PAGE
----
Weig’s desire to save one person set off a chain reaction, a domino effect, that lead to another kidney transplant that same day. Jay Lindahl, of Boone, was wheeled in to receive another kidney. His donor was the wife of the first recipient, Lance Beyer. “You can give your kidney to someone. Someone will help my husband in that way. It’s a no-brainer,” said Julie Beyer.

 

Her kidney wasn’t a match for her husband, so she paid it forward to help a stranger instead.

After that pair of operations Monday, two more kidney transplants were performed Tuesday. On Wednesday, even one more.

 

None of the recipients knew his donor, but four donors were friends or family of another patient in the chain who they wanted to help, but didn’t match. Mercy will hold a news conference Friday morning to introduce the other six patients and donors.

 

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THE NEW INTRODUCTION TO EXERCISE VIDEO FEATURING JAMIE BROOKS IS NOW AVAILABLE FOR PURCHASE!

 

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It’s not often that I get involved with my husband’s work. My husband is a funeral director and I have lost both of my parents. Empathizing with families who have lost loved ones, brings a familiar heaviness onto my heart–one that takes a long time to remove, and so I try not to become too involved in my husband’s work.

 

But when he has the honor to work with a family of a person who has donated the gift of life, as a two time organ recipient and member of a donor family myself, I can’t help but feel kinship. Whether or not I know anyone affected by the donated organs, I feel compelled to thank the family . . .  unofficially . . . on behalf of the lives that have been saved and enhanced . . .as a part of my unofficial transplant recipient family.

 

If you know anyone with an organ transplant, you notice a special glimmer in our eyes when we speak to one another.  We all have a special kinship. Not just those of us with kidney transplants, but livers, hearts, lungs, pancreases. We don’t discriminate among transplant recipients–even bone, blood, skin or tissue recipients are cousins of sorts.

 

As 2012 comes to a close, my husband received such an honor. I couldn’t help empathizing with the donor family and how courageous they were in giving the gift of life or carrying out the wishes of the donor to give the gift of life.  I also imagined the other story of the amazing gifts of life that were given to make 2013 a very special New Year.

 

Please share your gift of life story, whether as a donor family or organ or tissue recipient.

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Jacquie Lewis-Kemp

Because I have been affected by both diabetes and chronic kidney disease, it has become my mission to help others by providing information and tips on how best to live with these conditions. Recognizing that all people who suffer from diabetes aren’t necessarily affected by kidney disease, and that not all people affected by chronic kidney disease developed it as a result of diabetes, I have separated the blog subjects into two separate blogs.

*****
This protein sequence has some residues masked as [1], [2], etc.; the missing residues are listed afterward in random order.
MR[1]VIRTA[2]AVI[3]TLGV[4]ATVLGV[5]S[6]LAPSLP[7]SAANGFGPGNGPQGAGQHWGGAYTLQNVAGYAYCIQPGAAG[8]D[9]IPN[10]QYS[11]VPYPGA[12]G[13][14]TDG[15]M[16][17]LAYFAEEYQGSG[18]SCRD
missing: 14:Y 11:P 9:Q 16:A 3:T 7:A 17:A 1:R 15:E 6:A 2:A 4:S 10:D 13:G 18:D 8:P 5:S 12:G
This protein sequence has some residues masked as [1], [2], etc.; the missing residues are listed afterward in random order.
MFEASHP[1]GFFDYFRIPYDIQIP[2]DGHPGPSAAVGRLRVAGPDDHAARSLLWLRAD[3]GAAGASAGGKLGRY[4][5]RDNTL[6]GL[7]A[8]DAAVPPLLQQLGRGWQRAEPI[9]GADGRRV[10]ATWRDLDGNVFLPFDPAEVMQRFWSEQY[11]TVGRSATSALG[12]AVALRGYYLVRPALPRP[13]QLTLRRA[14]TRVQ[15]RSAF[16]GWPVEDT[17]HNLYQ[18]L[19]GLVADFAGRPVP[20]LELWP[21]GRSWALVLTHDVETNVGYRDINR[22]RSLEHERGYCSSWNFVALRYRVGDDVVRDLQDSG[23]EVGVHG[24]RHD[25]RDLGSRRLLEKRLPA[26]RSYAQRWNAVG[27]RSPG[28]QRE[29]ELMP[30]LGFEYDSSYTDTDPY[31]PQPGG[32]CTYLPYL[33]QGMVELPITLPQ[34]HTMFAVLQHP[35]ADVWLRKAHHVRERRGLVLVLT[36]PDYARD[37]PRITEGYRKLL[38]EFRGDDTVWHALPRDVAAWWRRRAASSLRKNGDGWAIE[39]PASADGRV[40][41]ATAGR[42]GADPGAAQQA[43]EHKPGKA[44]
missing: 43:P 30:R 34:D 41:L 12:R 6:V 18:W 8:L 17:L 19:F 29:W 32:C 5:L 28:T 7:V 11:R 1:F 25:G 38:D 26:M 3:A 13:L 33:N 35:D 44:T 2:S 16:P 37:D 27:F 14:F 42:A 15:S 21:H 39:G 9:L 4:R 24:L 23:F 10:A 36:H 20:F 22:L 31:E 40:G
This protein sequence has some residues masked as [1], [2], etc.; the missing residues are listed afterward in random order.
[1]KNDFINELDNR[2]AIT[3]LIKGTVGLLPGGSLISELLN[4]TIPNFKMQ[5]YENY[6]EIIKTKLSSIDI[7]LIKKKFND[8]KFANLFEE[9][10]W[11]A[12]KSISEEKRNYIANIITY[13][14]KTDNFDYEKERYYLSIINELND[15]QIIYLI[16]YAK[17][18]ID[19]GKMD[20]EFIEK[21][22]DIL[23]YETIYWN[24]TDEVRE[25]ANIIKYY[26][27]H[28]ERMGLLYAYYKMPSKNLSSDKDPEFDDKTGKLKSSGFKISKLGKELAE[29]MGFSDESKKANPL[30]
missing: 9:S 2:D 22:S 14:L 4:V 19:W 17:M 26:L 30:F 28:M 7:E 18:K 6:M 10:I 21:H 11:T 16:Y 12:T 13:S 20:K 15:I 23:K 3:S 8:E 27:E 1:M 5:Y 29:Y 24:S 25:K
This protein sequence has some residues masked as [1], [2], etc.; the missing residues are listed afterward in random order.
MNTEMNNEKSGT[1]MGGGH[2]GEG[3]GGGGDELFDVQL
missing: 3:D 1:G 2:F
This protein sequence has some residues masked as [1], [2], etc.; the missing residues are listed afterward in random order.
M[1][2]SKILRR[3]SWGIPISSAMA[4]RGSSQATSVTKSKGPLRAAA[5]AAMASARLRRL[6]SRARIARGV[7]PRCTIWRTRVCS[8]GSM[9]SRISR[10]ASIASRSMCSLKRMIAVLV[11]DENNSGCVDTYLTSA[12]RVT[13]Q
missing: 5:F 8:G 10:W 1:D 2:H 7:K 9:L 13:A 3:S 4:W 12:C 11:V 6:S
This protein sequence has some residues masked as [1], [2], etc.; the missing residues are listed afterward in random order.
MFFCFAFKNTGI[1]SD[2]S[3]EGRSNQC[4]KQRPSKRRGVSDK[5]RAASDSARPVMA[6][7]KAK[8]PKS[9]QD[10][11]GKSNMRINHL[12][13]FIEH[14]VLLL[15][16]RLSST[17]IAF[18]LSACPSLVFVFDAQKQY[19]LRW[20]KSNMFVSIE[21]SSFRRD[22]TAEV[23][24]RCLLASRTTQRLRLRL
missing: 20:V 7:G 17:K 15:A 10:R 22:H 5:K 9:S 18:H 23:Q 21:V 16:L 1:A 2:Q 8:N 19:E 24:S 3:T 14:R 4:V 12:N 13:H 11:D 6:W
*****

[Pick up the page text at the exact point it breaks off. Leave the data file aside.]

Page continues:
Over the coming weeks and by the first week in January, this website will be used primarily to buy books and other information products related to Diabetes Management and Chronic Kidney Disease and Transplant Living.  I will have two separate blog sites, one for Diabetes related matters and another for CKD, organ donation and transplant.

If you have subscribed to www.jlewiskemp.com, initially you will be subscribed to both blog sites, however feel free to only subscribe to the blog site you are interested in if it is only one of the subjects.

Look for my new blogs Diabetes Success and CKD Success.

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I will be hosting a health coaching demonstration targeted specifically for people with Chronic Kidney Disease (whether approaching kidney failuire, on dialysis, waiting for a kidney transplant or post transplant living) on Tuesday, November 6, 2012 at 3 pm,

I will also be hosting a virtual demonstration of health coaching for people with diabetes on Thursday, November 8, 2012 at 7pm.

Transplant Living Wheel

You can participate in an Introduction to Health Coaching on Friday, November 16, 2012 at 3pm by registering at https://www1.gotomeeting.com/register/160972280

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Managing a chronic illness like diabetes is more an issue of behavioral change than it is a medical treatment. Sure for insulin dependent diabetics, management requires not only learning to administer the injection, but how to manipulate the doses. But the majority of diabetes management involves understanding how various foods and exercise affects blood sugar levels, and learning to orchestrate a routine that keeps a relative flat line of glucose levels within the normal range